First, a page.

S16E2 - Entropy Changes in Chemical Reactions, and Gibbs Free Energy

SECTION 16 - Spontaneity Entropy and Free Energy

Second Law of Thermodynamics

2nd Law of Thermodynamics  =  the entropy (S) of the universe is constantly increasing. In any spontaneous process, the entropy of the universe increases.

The change in entropy of the universe is given the symbol, ΔSuniv

Change in Entropy

➞ if ΔSuniv > 0 , the process is spontaneous.
➞ if ΔSuniv < 0 , the reverse process is spontaneous.
➞ if ΔSuniv = 0 , the process has no tendency to occur (it's at equilibrium).

➞ Sometimes ΔSsys and ΔSsurr have opposite signs, and their magnitudes determine whether or not the overall process is spontaneous ( ΔSsurr > 0 ).


Gibbs Free Energy, G

Gibbs Free Energy, G  =  a thermodynamic function that not only is related to spontaneity, but also deals with the temperature dependence of spontaneity:

ΔG  =  ΔH  -  TΔS

Gibbs Free Energy Formula

➞ if ΔG < 0 , the process is spontaneous.
➞ if ΔG > 0 , the process is not spontaneous.

➞ To calculate ΔG, you must compare and consider the ΔH and ΔS values, and you must consider the Kelvin temperature (T).


ex:  At what temperatures is the following process spontaneous at 1atm?

     Br2(l)   ➞   Br2(g)

     ΔH° = 31.0 kJ/mol, and 
     ΔS° = 93.0 J/K.mol

Well, ΔG must be negative in ΔG°  =  ΔH°  -  TΔS°  (° symbol = 25°C, 1atm conditions)...

... So we can find the threshold temperature (T) by setting ΔG°  =  0

Free Energy Threshold Temperature Calculation

NOTE - When T = 333K, the free-energy change (ΔG) = 0 and the liquid and gas phases of Br2 coexist at 1atm.

-- so, the normal boiling point (bp) = 333K


What is Entropy?

Entropy Changes in Chemical Reactions

-- It's most important to focus on the amount of gas molecules.

Entropy of Solids, Liquids, and Gases

ex:  Does entropy increase or decrease in the following reactions?

i.     N2(g)   +   3H2(g)       2NH3(g)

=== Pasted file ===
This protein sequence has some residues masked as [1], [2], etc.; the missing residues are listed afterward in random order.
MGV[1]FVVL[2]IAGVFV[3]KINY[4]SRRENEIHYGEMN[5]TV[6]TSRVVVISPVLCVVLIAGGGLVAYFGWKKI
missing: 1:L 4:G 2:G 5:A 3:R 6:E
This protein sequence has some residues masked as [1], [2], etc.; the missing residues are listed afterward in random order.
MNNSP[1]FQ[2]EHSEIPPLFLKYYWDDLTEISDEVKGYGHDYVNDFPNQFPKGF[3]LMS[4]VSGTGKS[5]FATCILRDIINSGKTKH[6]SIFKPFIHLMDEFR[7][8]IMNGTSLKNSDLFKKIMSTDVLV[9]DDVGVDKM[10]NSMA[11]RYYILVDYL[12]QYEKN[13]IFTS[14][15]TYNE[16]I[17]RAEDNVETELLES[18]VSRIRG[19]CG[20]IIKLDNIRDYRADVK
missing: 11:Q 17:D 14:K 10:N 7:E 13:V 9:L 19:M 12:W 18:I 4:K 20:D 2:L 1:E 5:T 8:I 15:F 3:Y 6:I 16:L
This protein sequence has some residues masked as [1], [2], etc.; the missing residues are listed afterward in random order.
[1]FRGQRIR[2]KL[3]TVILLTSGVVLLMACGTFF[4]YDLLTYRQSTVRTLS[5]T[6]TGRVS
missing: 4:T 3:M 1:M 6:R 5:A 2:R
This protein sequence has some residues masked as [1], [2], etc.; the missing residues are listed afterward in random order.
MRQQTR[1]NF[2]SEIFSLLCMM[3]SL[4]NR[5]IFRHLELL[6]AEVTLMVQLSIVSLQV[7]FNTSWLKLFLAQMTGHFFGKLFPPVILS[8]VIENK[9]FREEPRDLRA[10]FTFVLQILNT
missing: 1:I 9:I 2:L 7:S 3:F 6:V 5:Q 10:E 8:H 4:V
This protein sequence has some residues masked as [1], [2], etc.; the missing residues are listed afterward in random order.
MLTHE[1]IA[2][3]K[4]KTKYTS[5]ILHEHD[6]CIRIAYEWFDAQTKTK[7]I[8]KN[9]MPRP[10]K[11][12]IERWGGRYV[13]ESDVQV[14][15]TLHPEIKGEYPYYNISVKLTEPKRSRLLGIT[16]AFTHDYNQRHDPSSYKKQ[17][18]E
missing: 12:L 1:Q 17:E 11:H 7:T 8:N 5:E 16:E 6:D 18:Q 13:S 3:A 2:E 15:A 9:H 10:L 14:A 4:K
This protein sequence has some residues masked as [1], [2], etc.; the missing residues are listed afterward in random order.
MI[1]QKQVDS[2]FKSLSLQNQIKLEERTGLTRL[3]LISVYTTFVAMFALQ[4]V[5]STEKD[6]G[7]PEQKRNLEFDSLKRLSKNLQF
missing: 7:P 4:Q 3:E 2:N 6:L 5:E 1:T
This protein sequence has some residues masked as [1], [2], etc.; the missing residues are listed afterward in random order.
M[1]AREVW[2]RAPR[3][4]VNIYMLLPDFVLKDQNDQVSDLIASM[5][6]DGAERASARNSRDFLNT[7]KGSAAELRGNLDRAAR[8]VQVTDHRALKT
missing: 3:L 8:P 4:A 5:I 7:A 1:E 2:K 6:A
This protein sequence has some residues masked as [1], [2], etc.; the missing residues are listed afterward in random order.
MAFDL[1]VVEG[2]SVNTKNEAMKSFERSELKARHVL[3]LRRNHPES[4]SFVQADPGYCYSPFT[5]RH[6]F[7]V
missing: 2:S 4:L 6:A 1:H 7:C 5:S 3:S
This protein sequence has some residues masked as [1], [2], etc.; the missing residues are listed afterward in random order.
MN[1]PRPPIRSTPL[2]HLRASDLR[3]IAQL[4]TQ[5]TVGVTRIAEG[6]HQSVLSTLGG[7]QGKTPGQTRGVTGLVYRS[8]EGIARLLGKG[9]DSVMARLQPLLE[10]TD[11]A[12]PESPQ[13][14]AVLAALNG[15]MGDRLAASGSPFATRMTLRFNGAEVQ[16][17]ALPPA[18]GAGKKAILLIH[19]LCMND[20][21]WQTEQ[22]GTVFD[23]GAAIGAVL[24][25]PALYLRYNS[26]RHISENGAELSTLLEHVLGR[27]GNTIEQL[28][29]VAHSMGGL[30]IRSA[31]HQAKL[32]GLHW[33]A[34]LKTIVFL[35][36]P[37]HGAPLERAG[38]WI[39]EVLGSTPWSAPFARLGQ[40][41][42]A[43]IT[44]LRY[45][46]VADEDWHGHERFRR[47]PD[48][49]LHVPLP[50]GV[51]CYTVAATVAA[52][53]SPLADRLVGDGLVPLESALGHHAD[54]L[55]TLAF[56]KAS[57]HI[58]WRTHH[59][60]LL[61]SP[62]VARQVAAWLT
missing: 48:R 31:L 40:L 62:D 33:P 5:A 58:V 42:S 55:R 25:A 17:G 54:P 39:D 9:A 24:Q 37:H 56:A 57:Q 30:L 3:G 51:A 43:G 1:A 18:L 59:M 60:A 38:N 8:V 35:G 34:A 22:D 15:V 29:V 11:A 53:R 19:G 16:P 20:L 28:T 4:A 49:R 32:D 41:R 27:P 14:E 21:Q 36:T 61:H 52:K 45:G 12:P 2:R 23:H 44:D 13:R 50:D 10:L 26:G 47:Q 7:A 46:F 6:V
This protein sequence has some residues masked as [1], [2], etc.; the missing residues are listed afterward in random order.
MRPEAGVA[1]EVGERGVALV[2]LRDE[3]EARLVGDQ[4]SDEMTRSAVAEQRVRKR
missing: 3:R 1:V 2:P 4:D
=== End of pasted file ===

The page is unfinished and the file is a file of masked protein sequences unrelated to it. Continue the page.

- 4 gas molecules "goes to" 2 gas molecules, and fewer gas molecules means fewer possible configurations.

- fewer gas molecules  =  less disorder  =  entropy decreases, ΔS < 0

Entropy and Disorder Examples

ii.    4NH3(g)   +   5O2(g)       4NO(g)   +   6H2O(g)

- entropy increases, ΔS > 0, because 9 gas molecules becomes 10 gas molecules.


Standard Entropy Values

Standard Entropy Values (S°) are listed in a lengthy table or appendix in the back of your textbook. You can find one here as well: Table of Standard Entropies.

➞ notice that indeed S° increases for a substance in going from solid to a liquid to a gas.

➞ S° has units of " J / K.mol "

➞ To calculate ΔS° for a reaction:

ΔS°rxn  =  (sum of all entropies for products)  -  (sum of all entropies of reactants) , or...

Standard Entropy Value Calculations


ex:  Calculate ΔS° for this reaction:

     Al2O3(s)   +   3H2(g)      2Al(s)   +   3H2O(g)

- First, we will need a Table of Standard Entropy Values (S°) from the back of our textbook, or use the link I gave you earlier in this article (above).

- This gives us...

Standard Entropy Value Example

Question:  In the sample problem above, if 3 gas molecules (reactants) are converted to 3 gas molecules (products), how come the ΔS° value is large instead of nearly 0 J/K ?...

Answer:  The large ΔS° value is because H2O is more complex than H2, and thus has a higher standard entropy value (S°).

Why?  Because H2O's molecular structure, being more sophisticated, has a greater number of vibrations/rotations/etc. which increase its randomness and disorder (entropy).


In my next post covering SECTION 16 - Spontaneity, Entropy, and Free Energy,

We'll talk extensively about Spontaneous Reactions and the Gibbs Free Energy Change, ΔG°